The role of Chinese banks and that of international financial institutions will be more complementary than competitive, Fang says.
Internally, China is also speeding up reforms to make its financial markets more effective. [Full Story]
Paris enters the fray
Paris' bid to become a major offshore yuan-trading hub in the eurozone is expected to get new impetus from the anticipated currency swap deal between the European Central Bank and the People's Bank of China.
"The ECB and the PBOC have started discussions and they are not far from conclusion," Philippe Mongars, deputy director of the market operation department at the Bank of France, told China Daily at a recent financial forum in Paris.
Governor of the Bank of France Christian Noyer said earlier that Paris is keen to have a currency swap deal with Beijing because the availability of a liquidity safety net in renminbi in the eurozone would foster growth of the yuan business and provide reassurance to market participants that liquidity would remain available in extreme situations.
The French capital has laid out three major objectives to transform itself into an offshore yuan-trading market, according to Arnaud de Bresson, chief executive of Paris Europlace, a finance industry group.
The first is to develop the best yuan-denominated offer and services for companies including small and medium-sized enterprises and to accompany the development of their trade and investment activities in China, de Bresson says.
Meanwhile, the city is aiming to organize an efficient offshore renminbi liquidity pool to retain and recycle renminbi flows including the Sino-African business flows that are traded through Paris.
The third objective is to offer the best liquidity and foreign exchange rates to international banks active on the renminbi market at any time in the day complementary with Hong Kong's trading hours.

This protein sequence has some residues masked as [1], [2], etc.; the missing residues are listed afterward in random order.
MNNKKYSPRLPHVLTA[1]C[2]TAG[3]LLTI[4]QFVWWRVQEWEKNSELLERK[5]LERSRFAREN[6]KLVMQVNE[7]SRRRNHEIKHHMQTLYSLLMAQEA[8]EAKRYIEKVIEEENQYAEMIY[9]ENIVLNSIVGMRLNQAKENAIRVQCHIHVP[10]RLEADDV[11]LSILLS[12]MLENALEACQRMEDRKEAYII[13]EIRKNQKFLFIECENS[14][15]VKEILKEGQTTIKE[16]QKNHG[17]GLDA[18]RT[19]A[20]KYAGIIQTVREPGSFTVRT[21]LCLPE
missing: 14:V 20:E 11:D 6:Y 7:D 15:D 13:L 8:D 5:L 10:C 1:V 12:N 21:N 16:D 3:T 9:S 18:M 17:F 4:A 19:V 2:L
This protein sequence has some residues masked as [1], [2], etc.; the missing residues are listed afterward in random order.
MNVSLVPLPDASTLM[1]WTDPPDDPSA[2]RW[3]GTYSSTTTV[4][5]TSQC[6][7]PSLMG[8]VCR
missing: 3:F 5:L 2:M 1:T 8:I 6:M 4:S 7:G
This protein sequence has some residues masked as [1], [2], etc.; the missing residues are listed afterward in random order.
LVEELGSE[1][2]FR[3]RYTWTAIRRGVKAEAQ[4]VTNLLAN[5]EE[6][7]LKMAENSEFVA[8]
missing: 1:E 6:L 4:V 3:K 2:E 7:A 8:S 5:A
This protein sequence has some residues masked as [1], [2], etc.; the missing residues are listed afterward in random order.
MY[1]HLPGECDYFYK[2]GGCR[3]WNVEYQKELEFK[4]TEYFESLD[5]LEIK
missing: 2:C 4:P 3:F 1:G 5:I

To achieve that, Paris has started to promote products and services in renminbi such as account services, deposits, bank loans, offshore yuan-denominated bond issuance, trade finance and cross-border yuan fund transfer, according to de Bresson.
Chinese financial institutions in France have also been benefiting from the growing interest in yuan business in the French capital. [Read More]
London eyeing a slice of the renminbi pie
INHERENT ADVANTAGES HELP LONDON PIP OTHER EUROPEAN RIVALS FOR OFFSHORE YUAN BUSINESS
Apart from its stature as a leading financial center, London is also known to have the largest offshore yuan market in Europe with total deposits exceeding 100 billion yuan ($16.3 billion; 12.5 billion euros).
The offshore yuan market is often seen as the test-bed for China's currency internationalization moves. In June, the UK became the first G7 country to sign a yuan currency swap deal with China.
Swap lines typically allow banks to access foreign currency in times of crisis. Under the deal, valued at 200 billion yuan, the central banks of UK and China can undertake currency exchanges and lending activities in cases of emergency.
According to data released by the City of London, by the end of 2012, London achieved robust growth in trade-related renminbi businesses. The volume of import and export financing increased by 100 percent, compared with the end of 2011, to 33.6 billion yuan.
London also saw a few yuan bond issues in 2012, including ones by HSBC and China Construction Bank.
As London is not currently an offshore center for yuan, offshore renminbi accumulated in London can only flow into the Chinese mainland via Hong Kong's clearing bank, Bank of China's Hong Kong branch. This allows European banks with renminbi accounts to participate in the yuan Real Time Gross Settlement system in Hong Kong.
But Boleat says he does not see an urgent need for London to have a clearing bank because the Hong Kong arrangements serve London's needs. [Read More]
------------------------TWO VIEWS --------------------
Freeing up RMB best for all